(From l.) panelists Kristen McLean,
Cynthia Compton and Rose Joseph
discuss strategies for building a children’s section in a general-interest store.

It’s no surprise, in a region whose economy has been particularly hard-hit in recent years, that Rust Belt booksellers would do whatever it takes to attract new customers and to increase sales. With children’s books the only growth category in book publishing right now, a number of general bookstores are considering ramping up their stock of children’s books, and, of course, adding children’s sections to their stores.

It was these kinds of general booksellers—about 50 of them—who gathered this past Sunday morning to hear Kristen McLean, executive director of the Association of Booksellers for Children, along with booksellers Cynthia Compton of 4 Kids Books in Indianapolis and Rose Joseph of Magic Tree Bookstore in Oak Park, Ill., discuss the nuts and bolts of setting up a children’s section in a general-interest bookstore.

After discussing logistics, like baby-proofing the children’s section, and making it family-friendly, McLean suggested incorporating in the space a “sense of whimsy, a sense of fun, and a sense of the unexpected,” to clearly distinguish it from the rest of the store. McLean and the two booksellers urged their audience to make it as easy as possible for patrons to find books without having to ask for help from store staff, and to “handsell without handselling.”

Compton recommended “buying in themes,” such as “princesses” or “cars/trucks,” and to mix books with different reading levels within themes. “”Children will read up if they’re fascinated with a theme,” she said.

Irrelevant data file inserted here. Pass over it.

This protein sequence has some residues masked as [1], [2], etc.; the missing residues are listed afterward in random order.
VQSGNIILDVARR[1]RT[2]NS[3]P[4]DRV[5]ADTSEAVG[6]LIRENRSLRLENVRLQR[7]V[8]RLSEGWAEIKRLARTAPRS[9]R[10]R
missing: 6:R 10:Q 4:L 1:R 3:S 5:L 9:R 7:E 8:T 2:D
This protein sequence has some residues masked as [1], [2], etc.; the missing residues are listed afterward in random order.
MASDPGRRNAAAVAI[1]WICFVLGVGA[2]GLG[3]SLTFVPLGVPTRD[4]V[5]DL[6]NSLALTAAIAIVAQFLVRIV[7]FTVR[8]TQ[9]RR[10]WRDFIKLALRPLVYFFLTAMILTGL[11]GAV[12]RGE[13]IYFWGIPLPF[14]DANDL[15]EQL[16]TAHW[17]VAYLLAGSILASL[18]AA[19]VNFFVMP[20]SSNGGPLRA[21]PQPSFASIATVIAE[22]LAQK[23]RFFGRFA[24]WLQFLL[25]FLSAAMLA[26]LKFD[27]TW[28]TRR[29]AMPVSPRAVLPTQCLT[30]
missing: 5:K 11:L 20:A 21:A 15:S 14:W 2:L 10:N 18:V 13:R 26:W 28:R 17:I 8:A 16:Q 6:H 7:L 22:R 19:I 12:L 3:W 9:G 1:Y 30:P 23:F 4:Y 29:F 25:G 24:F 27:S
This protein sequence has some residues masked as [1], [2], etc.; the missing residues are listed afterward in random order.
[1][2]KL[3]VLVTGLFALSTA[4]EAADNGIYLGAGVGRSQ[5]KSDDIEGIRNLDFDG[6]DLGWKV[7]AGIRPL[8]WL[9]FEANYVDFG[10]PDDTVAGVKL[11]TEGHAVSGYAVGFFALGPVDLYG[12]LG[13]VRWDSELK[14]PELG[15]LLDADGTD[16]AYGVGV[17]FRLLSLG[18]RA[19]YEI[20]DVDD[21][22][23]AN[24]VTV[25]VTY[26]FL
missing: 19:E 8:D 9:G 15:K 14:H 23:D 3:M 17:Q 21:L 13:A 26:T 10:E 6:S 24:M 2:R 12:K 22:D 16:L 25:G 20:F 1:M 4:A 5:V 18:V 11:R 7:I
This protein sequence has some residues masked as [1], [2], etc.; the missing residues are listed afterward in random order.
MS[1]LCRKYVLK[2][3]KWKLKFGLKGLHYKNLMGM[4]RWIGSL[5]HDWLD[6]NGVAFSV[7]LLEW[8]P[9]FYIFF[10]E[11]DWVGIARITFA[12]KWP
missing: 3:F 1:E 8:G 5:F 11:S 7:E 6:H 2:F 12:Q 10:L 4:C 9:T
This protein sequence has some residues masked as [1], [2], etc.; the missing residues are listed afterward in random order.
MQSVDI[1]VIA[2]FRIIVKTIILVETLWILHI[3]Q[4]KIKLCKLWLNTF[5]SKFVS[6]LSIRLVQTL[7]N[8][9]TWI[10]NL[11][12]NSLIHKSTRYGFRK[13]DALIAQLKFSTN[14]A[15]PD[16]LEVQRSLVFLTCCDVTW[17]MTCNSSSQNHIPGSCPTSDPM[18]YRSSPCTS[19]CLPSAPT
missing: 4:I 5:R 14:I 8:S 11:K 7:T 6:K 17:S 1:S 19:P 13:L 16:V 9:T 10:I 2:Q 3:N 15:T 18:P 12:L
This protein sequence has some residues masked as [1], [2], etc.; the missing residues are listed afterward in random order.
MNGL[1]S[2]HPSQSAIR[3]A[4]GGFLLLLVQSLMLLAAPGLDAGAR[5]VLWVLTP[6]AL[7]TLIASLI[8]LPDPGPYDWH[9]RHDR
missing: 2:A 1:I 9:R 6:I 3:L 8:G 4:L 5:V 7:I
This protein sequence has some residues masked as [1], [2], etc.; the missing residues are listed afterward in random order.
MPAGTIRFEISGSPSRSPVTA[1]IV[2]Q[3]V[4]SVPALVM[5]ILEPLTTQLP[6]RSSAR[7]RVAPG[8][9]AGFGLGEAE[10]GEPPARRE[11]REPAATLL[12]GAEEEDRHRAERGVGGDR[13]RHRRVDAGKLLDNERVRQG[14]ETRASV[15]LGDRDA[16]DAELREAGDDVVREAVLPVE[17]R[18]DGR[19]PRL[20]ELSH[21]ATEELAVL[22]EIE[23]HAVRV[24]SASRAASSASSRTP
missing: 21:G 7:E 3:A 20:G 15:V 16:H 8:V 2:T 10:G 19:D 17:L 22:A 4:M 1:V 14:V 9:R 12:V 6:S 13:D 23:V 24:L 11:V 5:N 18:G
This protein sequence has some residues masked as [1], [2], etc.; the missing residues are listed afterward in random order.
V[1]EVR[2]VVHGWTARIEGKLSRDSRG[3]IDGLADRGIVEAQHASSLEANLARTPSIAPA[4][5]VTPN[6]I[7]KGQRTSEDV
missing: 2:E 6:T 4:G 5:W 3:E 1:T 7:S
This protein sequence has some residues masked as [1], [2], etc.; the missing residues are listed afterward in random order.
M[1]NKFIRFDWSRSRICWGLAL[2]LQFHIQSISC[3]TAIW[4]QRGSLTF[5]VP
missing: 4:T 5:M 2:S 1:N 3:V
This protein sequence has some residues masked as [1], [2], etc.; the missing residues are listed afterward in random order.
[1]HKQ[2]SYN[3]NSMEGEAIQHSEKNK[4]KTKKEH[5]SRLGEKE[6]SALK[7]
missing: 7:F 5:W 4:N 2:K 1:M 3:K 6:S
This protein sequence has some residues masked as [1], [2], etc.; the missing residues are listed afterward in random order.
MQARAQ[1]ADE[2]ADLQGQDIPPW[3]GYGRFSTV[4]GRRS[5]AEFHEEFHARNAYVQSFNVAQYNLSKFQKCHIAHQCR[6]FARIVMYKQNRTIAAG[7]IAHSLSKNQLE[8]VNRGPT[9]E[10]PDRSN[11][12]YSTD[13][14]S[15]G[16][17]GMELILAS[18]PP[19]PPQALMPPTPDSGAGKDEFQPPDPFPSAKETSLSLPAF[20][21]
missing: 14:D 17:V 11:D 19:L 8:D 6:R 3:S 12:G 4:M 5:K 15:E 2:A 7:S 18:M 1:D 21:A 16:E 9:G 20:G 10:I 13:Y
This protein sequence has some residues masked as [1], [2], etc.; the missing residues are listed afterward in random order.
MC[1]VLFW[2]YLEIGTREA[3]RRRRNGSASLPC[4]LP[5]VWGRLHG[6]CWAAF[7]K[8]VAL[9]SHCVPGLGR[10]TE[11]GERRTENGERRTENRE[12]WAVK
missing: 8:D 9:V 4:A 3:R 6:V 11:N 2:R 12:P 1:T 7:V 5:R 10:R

Seasonal displays are also essential, Compton, saying that themes and seasonal titles are “probably two-thirds of my buying points. After that, the classics.” She estimates that she includes about 100—150 backlist titles in each section that are her “must-haves.”

Turn is essential, the two booksellers and McLean insisted, and they warned booksellers not to over-order, to be “ruthless” when ordering stock. “Look at the whole list before ordering,” Compton said, “Be very selective. Don’t buy midlist titles. Don’t order books out of pity.”

The trio recommended stocking titles that are included in the ABC catalog, as these are books that have received awards or have been highly recommended by booksellers, instead of being titles that are being pushed by publishers. “The catalog drives sales,” McLean insisted.

Compton also suggested focusing on one or two areas, to gain a reputation for expertise in those areas. “Expertise as a bookseller can be used as a marketing tool,” McLean added. Joseph suggested including any special expertise on the store’s Web site, as “Magic Tree gets calls and orders from everywhere” regarding its foreign language and multicultural offerings for young readers.

Compton suggested that setting up an advisory panel of YA readers, teens who write book reviews in exchange for free ARCs, is a smart move that might benefit the bookseller in the long-term. “If kids get ARCs, they’ll bring their friends,” she said, adding that she hired two employees who had previously been teen readers/reviewers for her.

In the end, McLean said, heed their suggestions, certainly, but “take them with a grain of salt. Do what’s best for your store.”